Just find me more fuckin’ free time. Thanks.

The SAD Project – Day 5 – Mooning Around

Low effort post today.

I -was- intending to write something exuberant about the impending WvW improvements, and how it might be a great time to join the gold rush and get back on the WvW bandwagon.

But I feel drained as all hell after raid night tonight.

I don’t even think it was the raid mechanics per se, even though there were some substitutes into our regular team, and the regulars were on different classes and playing different roles, hence some minor struggle and unfamiliarity.

I think it was simply three hours of exposure to a very exuberant extroverted personality. As an extreme introvert, just -listening- to someone talk my ears off drains the hell out of me. Tonight just felt a bit worse than most nights.

No real reason. Maybe I drained a bit too much social energy at work or with the family over the last couple of days. Maybe I shouldn’t have tried to spam multiple fractals yesterday, upping my MMO social exposure. Maybe I’m just a touch sleep deprived.

All I want to do is crawl into a quiet dark room and spend time with myself to recharge.

A quick foray into Minecraft: Space Astronomy seemed like a better idea than being overwhelmed with future planning, potential builds and overladen inventories in Guild Wars 2.


Bird’s eye view of the modest moon base, via jetpack.

I solved my light problem. Instead of glowstone torches, I used the glowstone block itself, using the Chisel modpack to shape it decoratively with a color, and then cut it up into teeny tiny nodes with a Forge Microblocks saw.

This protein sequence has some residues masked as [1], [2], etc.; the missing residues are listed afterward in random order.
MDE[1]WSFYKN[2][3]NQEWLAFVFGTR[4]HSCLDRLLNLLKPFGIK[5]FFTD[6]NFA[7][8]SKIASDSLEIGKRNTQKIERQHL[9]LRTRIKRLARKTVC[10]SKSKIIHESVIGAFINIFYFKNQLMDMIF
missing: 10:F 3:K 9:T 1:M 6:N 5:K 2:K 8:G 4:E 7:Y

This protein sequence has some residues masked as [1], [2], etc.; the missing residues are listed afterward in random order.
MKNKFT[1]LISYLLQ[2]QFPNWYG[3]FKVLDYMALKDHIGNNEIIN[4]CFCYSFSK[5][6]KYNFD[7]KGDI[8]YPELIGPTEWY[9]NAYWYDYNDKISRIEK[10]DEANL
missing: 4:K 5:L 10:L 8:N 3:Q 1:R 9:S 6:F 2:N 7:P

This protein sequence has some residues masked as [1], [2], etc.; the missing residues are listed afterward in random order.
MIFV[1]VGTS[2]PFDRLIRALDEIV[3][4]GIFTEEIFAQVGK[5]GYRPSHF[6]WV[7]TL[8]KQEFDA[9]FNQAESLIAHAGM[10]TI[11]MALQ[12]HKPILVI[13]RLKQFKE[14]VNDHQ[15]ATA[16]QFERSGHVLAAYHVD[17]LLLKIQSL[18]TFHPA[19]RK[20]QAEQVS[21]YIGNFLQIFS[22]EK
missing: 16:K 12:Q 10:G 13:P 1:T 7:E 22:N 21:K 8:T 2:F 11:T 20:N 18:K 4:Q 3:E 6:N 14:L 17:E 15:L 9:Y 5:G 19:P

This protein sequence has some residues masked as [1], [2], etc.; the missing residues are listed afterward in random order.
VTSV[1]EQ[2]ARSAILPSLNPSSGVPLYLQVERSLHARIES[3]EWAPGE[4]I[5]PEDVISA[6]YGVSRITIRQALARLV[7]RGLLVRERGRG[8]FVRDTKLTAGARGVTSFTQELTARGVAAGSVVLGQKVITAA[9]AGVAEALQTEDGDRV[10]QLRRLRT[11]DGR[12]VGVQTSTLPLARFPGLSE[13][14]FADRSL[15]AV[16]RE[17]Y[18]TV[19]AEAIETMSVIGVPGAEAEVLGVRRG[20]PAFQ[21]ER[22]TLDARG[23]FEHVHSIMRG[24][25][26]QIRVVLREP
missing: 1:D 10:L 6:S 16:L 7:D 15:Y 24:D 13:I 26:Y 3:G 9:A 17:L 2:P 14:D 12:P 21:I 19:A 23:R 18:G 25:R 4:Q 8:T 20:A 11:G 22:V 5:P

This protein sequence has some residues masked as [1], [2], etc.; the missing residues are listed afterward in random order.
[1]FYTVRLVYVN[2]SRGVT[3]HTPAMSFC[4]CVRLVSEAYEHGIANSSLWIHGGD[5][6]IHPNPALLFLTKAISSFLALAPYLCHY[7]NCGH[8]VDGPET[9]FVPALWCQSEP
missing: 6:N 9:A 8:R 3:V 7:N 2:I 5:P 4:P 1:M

One glowstone block produces 32 mini-nodes that take on the characteristics of the parent block, that is, they glow just as brightly.

Huzzah, I have my new oxygen-independent torches.


Mostly, I’m hanging around on the moon, wandering in different cardinal directions trying to look for a deeper than normal crater. This indicates the entrance of a moon dungeon.

A moon dungeon is a fairly simple linear affair, interspersed with a couple of mob spawners in certain room


This was a nice change of pace. The evolved skeleton, as skeletons do, shot an arrow into the evolved spider, while both were trying to get at me.

They then turned on each other, and I hung around the corridor, watching the new entertainment show – Skeleton vs Spider: Low Gravity Fight!

The skeleton would shoot slow arcing arrows, affected by low gravity, at the spider – some of which hit for 1 damage and knocked the spider back, and some of which missed entirely.

When the skeleton missed, the spider would skitter around and then pooounce at the skeleton in slow motion low gravity and hit the skeleton for *2* damage.

This gave the spider a fighting chance, but alas, it was not to be, the skeleton managed to hit more than it missed, and the spider died with the skeleton at some 6hp remaining.

I appreciated the ease of cleanup though.

spaceastro4At the end of the moon dungeon, an Giant Evolved Skeleton boss lurks.

It has some 134-150hp or so, and can grab you while in melee range to throw you backward into the walls (or the lava pillars in the corner, supposedly.)

Fortunately, my armor at the current time is a little heavier duty than the skeleton can penetrate, and a jetpack in low gravity can quite easily move away from any potential danger after being thrown.